Over the weekend, Obadiah came up from Berkeley to visit me in my new home in Oregon. Sunday night, he and I decided to finish assembling my box set of Warhammer Quest and give it a shot…
It’s the late 90’s, Warhammer 40k is still in it’s 2nd edition, Bill Clinton is president, and I’m a total dork in high school. In addition playing our typical games of 40k on the floor of a friends house, we’re intermixing occasional games of Necromunda, Gorkamorka, and the now legendary, Warhammer Quest. We would come up with campaigns for each other, sending our loved heroes deeper and deeper into Skaven mines, Undead crypts, and Daemonic lairs. Our heroes spun epic tales of slaughter and bloodshed, only to often be left dead on the floor by a snotlings spear. The game was ruthless, as were all older GW campaign based games, where models that you painstakingly painted and converted would end up slain in an often unheroic manner. We would pool our collections of models to have enough denizens, and if not playing one of our custom campaigns, we would just play the randomly generated dungeon, which was invariably an exercise in futility as our heroes would be overwhelmed by hordes of orcs, coming wave after wave, due to rolling a series of 1’s to determine the winds of magic… it was glorious.
After decades of playing the original, my nearly pristine copy met an untimely end a couple years ago due to an upstairs neighbor leaving the tub on, flooding the game closet and destroying my beloved game… a fate not too unlike the pitiful demise many of my heroes had suffered before.
I’ve been okay, not playing WHQ for the past two years, instead filling my time with other parts of the hobby. I had all but given up, until Games Workshop brought it back to me. I am typically skeptical of rebooted game, especially those which have undergone drastic rules changes, but I couldn’t resist the siren call of the Gaunt Summoner.
Enter the Dungeon
There have been plenty of box openings and reviews of the miniatures, so I wont bore you here with those details. We all know that they’re amazing feats of plastic sculpting, which will take me aeons to get up to my own standards. The tiles are lovely, full of detail and laid out in far more interesting patterns than those of it’s predecessor. After getting the last few models assembled, Obi and I picked our heroes, him with the elves, the Mistweaver Saith and the Tenebrael Shard, I on the other hand thought healing would be helpful and took the Warrior Priest and the Darkoath Chieftan.
The rulebook was laid out in such a way to easily guide you through the first trial, Hysh, the wind of light. Our first chamber contained a small number of Kairic Acolytes, which were easily dispatched as we learned the game mechanics. We found the mechanics easy to pick up, and in some spots so simple that we thought we surely must have been missing something… that didn’t stop us though from trudging deeper and deeper into the tower.
There are several times where you are referred to a passage in the Adventure book, all of which we found quite amusing, as a ghostly image of the Gaunt Summoner appeared summoning new adversaries, or as we stumbled upon The Librarian, a frantic super charged Pink Horror who, when slain, turned into two blue horrors that were too busy bickering to bother fighting. Much like the original Warhammer Quest, there is always a chance of something going horribly wrong, with monsters suddenly appearing when you are not quite ready. A Respite occurs when you have no monsters to attack, and instead your heroes recover wounds or spend time looking for some magical artifacts in the tower, this is also when there is a chance of enemies appearing. Should you be forced to respite for 2 turns in a row, an unexpected event like this will automatically happen instead.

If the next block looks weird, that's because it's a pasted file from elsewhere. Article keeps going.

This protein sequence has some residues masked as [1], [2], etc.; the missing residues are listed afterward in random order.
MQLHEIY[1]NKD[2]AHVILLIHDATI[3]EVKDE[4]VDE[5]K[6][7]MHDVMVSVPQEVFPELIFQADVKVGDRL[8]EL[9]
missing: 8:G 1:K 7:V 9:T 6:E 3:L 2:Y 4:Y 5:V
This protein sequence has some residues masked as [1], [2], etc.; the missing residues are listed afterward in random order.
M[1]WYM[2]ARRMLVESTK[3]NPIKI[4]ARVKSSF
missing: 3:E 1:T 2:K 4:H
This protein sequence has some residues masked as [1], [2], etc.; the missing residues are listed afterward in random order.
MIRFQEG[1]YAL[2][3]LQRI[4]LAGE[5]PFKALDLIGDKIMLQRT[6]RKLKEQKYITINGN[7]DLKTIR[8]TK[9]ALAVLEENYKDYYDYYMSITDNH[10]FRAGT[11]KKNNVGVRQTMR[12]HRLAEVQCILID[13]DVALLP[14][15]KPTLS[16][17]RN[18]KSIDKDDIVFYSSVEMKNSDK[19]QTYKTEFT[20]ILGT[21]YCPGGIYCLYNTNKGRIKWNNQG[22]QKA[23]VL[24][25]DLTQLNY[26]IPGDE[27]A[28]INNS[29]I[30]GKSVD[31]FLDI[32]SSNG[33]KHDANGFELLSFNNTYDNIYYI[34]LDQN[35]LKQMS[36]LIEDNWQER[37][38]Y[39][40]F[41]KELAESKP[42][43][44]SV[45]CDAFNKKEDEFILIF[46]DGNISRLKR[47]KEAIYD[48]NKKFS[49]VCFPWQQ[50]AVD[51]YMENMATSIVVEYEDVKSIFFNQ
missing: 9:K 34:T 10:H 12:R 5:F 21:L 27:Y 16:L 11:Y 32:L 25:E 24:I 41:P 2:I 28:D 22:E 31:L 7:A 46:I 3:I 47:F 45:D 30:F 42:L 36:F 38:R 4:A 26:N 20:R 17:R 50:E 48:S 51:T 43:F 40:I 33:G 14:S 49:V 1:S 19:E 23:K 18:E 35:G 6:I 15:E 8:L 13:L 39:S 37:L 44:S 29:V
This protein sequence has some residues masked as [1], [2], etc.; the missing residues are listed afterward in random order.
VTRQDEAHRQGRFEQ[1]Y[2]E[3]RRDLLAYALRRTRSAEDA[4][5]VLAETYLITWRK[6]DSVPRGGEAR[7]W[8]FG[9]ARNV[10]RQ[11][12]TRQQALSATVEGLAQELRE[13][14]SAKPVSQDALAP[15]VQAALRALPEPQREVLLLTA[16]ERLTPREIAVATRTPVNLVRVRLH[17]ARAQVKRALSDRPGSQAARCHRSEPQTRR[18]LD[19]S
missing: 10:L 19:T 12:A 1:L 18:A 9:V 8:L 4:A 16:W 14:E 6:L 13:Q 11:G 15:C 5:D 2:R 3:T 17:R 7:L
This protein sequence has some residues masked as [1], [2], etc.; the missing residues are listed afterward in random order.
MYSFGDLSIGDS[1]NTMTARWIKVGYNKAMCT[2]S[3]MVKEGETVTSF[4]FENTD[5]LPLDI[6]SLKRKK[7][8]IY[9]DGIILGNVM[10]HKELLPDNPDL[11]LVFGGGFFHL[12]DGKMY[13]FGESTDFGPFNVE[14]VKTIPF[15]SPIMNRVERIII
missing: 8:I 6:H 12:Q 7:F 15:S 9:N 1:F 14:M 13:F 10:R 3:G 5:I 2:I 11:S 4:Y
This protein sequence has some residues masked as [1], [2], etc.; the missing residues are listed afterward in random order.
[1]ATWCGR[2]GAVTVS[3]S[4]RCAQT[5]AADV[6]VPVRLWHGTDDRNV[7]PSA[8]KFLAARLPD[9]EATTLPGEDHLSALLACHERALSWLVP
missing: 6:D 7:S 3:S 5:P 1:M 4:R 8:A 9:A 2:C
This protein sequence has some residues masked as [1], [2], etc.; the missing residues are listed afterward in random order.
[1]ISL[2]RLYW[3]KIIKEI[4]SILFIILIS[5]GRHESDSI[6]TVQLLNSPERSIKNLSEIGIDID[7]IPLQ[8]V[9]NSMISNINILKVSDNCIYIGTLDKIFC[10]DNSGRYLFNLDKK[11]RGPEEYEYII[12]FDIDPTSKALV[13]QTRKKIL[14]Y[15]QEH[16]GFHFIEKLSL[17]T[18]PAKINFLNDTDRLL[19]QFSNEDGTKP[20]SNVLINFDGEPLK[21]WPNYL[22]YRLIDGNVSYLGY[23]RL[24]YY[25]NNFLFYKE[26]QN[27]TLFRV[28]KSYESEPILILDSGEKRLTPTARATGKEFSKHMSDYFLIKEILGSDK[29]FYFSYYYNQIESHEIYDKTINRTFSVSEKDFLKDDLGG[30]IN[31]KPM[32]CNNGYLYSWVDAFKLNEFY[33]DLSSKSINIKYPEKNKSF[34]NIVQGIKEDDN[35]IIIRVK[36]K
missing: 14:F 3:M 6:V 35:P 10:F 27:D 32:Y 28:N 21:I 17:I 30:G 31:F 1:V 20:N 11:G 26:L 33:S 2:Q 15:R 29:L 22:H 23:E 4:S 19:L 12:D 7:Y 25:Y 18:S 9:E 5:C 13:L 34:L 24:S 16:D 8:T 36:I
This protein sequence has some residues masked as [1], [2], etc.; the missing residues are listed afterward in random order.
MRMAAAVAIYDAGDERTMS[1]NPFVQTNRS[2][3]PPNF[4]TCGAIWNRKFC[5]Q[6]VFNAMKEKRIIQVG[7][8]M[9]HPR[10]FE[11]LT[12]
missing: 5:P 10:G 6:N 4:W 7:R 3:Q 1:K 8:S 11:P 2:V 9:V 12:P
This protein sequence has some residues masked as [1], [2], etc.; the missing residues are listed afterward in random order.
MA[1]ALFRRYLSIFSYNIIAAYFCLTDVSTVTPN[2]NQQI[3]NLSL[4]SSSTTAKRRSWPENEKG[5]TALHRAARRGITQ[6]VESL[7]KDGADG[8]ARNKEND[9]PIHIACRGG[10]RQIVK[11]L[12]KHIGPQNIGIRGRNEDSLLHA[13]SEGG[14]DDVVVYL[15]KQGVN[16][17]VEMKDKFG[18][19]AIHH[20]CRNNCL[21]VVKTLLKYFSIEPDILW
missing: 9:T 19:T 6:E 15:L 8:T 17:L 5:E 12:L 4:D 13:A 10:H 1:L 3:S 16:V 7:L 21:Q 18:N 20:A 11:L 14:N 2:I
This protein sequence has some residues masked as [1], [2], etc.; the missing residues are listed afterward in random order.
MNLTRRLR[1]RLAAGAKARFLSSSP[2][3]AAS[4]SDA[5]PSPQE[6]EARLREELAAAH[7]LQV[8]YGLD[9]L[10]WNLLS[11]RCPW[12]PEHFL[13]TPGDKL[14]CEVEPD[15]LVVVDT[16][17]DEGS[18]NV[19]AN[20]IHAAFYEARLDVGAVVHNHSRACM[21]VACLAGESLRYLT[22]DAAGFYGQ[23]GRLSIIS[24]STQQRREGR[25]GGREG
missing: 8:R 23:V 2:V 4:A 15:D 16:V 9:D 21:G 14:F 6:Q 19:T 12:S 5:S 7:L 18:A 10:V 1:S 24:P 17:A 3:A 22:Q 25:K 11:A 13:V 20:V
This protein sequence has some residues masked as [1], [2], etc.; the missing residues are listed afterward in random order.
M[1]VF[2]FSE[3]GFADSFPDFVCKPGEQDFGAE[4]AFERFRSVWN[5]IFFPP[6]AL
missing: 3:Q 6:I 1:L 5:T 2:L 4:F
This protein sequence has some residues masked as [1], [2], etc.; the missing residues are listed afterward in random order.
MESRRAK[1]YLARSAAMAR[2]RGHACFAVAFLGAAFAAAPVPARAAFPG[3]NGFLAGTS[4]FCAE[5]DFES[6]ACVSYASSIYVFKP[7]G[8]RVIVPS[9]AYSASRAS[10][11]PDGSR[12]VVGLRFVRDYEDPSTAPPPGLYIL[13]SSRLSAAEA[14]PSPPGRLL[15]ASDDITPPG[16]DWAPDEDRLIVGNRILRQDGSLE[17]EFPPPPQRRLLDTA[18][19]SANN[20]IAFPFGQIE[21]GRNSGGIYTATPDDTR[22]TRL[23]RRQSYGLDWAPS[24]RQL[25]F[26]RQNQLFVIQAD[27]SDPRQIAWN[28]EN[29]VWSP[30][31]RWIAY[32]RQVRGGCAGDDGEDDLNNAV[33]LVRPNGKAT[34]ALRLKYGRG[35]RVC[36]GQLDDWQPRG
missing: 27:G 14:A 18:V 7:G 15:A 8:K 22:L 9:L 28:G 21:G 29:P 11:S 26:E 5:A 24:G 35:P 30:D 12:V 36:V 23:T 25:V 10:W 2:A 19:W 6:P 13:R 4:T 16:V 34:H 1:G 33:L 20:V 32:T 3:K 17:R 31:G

One interesting thing about the game is that it clearly has a bit of a difficulty setting. The encounters you have in the first dungeon are not terribly hard and probably serve best to learn the rules, while later encounters summon more powerful monsters and in higher numbers. Additionally, unlike the original game, just because a Hero has been taken out, doesn’t mean he’s been killed, instead they are grievously wounded and will recover the next time you perform a Respite.
After battling through the different chambers of this dungeon, we were faced with a room full of more Kairic Acolytes and a Pink Horror, a short battle ensued and we solved the puzzle to complete the scenario.
Post Dungeon Crawl
The first dungeon was rather small, only encompassing 7 chambers, and took about 2 hours to play. We both had a good time and in the end, it felt very fulfilling, much like the original. It does lack a few things that I enjoyed about the original, namely the town-phase, where your heroes have random encounters in their local village while preparing for the next Dunegon. Additionally, it lacks a truly randomly-generated dungeon option, which I think/hope could be solved by a few enterprising fans.
After playing I went and took a look at the additional heroes available. I have the core set, plus the extra 4 from the Warhammer Quest Mighty Heroes, as well as Gutrot Spume, who will serve as a Lord of Plagues. After reading all the extra options, I’ve decided against blindly purchasing them all, as I had figured I might do on an impulse. The vast majority are restricted to melee-only attacks, making it very difficult to get them all into range of their attacks, which also seems like it would get kind of dull. I will however, without any hesitation, pick up the Weirdnob Shaman, because who could say no to this face…
If you were a fan of the original, I would definitely suggest picking up a copy of Silver Tower. It’s not the same game, and has very different rules, but it does give you that fix that only Warhammer Quest could before.